What does it take for a fleshy green plant to thrive in the harsh upper northern regions of our world? Certainly a great deal of vital fortitude, and the ability to withstand and enjoy an extremely cold and unforgiving climate. Also called ‘Roseroot’ and ‘Arctic Root’, Rhodiola rosea is one of few plants that enjoys such conditions.
It grows wild in Russia and the northern parts of Europe, Asia, and North America. Rhodiola and its slight variance of species (R. integrifolia, R. rosea, R. riza, etc, depending on location) have been used for centuries as a medicine and even a food. The root is typically taken as a tea or extracted via alcohol into a tincture. The above ground parts are eaten much like salad greens although the entire plant can be consumed. Historically speaking, its emergence from the ground in early spring was a welcome sight, and a sign that winter hunger would soon be abated. Its roots have an agreeable rose-scented aroma. Perhaps the most important feature of this humble little plant’s ‘claim to fame’ is its adaptogenic properties.
What is an Adaptogen?
The term ‘adaptogen’ was coincidentally coined by the Russians. They studied Rhodiola and other plants and substances that they considered to have the 'adaptogenic' trait all through the 20th century, trying to find botanical advantages for their soldiers (and even athletes) all through the Cold War era. Any natural physical substance that could give Russian solider a leg up on everyone else was accepted and widely studied.
Adaptogenic herbs are defined as herbs that:
-boost energy and sense of well being in a direct way
-have a stabilizing and soothing effect on the adrenal glands
-act as an overall “systems tonic” to one or more organs
-reduce recovery time after exercise and surgery
-reduce stress response physically, mentally, and emotionally
-deepen quality of sleep and rest
-stabilize body systems: neural, endocrine, immune, reproductive, etc.
-are generally classified as untoxic (and therefore incredibly safe in a multitude of varying doses)
Rhodiola is indeed a very powerful adaptogen, and it has also been utilized as: a nervous system stimulant, an antidepressant, a fatigue reducer, as well as a remedy for high-altitude sickness—all healing qualities a person might especially require in any dreary high altitude or high latitude area.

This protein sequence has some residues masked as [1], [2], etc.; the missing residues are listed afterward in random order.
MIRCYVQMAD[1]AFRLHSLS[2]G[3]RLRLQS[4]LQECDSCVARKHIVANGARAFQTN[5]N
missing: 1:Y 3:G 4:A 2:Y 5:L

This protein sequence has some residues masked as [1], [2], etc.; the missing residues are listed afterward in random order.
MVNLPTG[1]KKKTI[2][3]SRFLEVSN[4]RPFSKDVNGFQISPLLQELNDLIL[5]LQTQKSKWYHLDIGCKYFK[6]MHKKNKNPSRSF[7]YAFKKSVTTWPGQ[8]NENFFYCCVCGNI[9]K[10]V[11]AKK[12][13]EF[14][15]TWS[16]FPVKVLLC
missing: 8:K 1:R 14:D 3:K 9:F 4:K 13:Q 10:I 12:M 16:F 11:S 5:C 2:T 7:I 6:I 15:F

Historical Use and Trade
Rhodiola has been used for millennia by the peoples living in the colder altitudes of the north to help combat the physical (and even mental) effects of the cold.
The first written reference of its use appeared in 77AD in Dioscorides’ De Materia Medica although it had been used medicinally and as a food source for millennia prior.
It has been used extensively in Norway for centuries. The Norse considered it to be astringent and used it to treat wounds, swollen extremities, and lung problems.
The Vikings consumed rhodiola to give them maximum strength and endurance for heavy labor, and also before going into battle.
According to J. J. Schofield in Discovering Wild Plants, the North American Indians in the Alaska and the northwest region of the U.S. and Canada fermented the plant before eating it.
In ancient China, where the ruling elite were obsessed with longevity and life extension, many emperors sent trade expeditions to Siberia in exchange for this valuable root. They considered it a “gift of the spirits.” Its name in Traditional Chinese Medicine is hóng jǐng tiān.
In Russia, rhodiola was used as a hair wash and a vulnerary (wound healing agent). The Komi people of the Ural mountains stored their rhodiola roots in specially crafted birch bark boxes. They used the root to treat weariness and nervous diseases, and it was also considered to be an overall general use tonic for a wide range of maladies. Hunters in the Russian region were especially fond of the root. Hunting the frigid boreal forests of the far north could come at a high price to one’s vigor and stamina, but rhodiola root was used with great success to combat the physical stress of hunting for months on end in the cold.
Even today, many traditional peoples of the northern Eurasian region still use rhodiola extensively. In Siberia, it is considered to be an aphrodisiac and is used to prolong life. It is traditionally given as a gift to newly weds to symbolically wish the couple a long and fruitful life together. It is rumored that Siberians keep their personal Rhodiola crops a secret, so as to avoid theft and also generate the ability to sell part of their harvest for profit.
Most of the modern research conducted on Rhodiola rosea has been done in Russia, Denmark, Scandinavia, Bulgaria, France, Germany, and Sweden. Due to language barriers, much of the research surrounding this plant still remains tucked away in research papers written in languages other than English. Perhaps for this reason, rhodiola did not become well known in America until the 1960s. Today, it is incredibly popular and has begun to be cultivated due to excessively high demand. Russia listed rhodiola on their Red List in 1980, a sort of equivalent of the American endangered species list.
Although modern research is not in unison (as it rarely ever is), rhodiola is typically classified as an adaptogen and is generally thought to be helpful for altitude sickness, recovery of physical exertion, fatigue, various neurological conditions, increased mental efficiency, regulating stress response, boosting mood, increasing one’s resilience to the cold, anxiety, cognitive disfunction and decline, physical fitness, memory enhancement, weight reduction, immune system stimulation, stomach aches, sexual dysfunctions, cardiac problems, and mood support, with the list of claimed and discovered uses growing longer each year.
Rhodiola rosea 1st Edition Edited By Alain Cuerrier, Kwesi Ampong-Nyarko CRC Press
Schofield. J. J. Discovering Wild Plants - Alaska, W. Canada and the Northwest.
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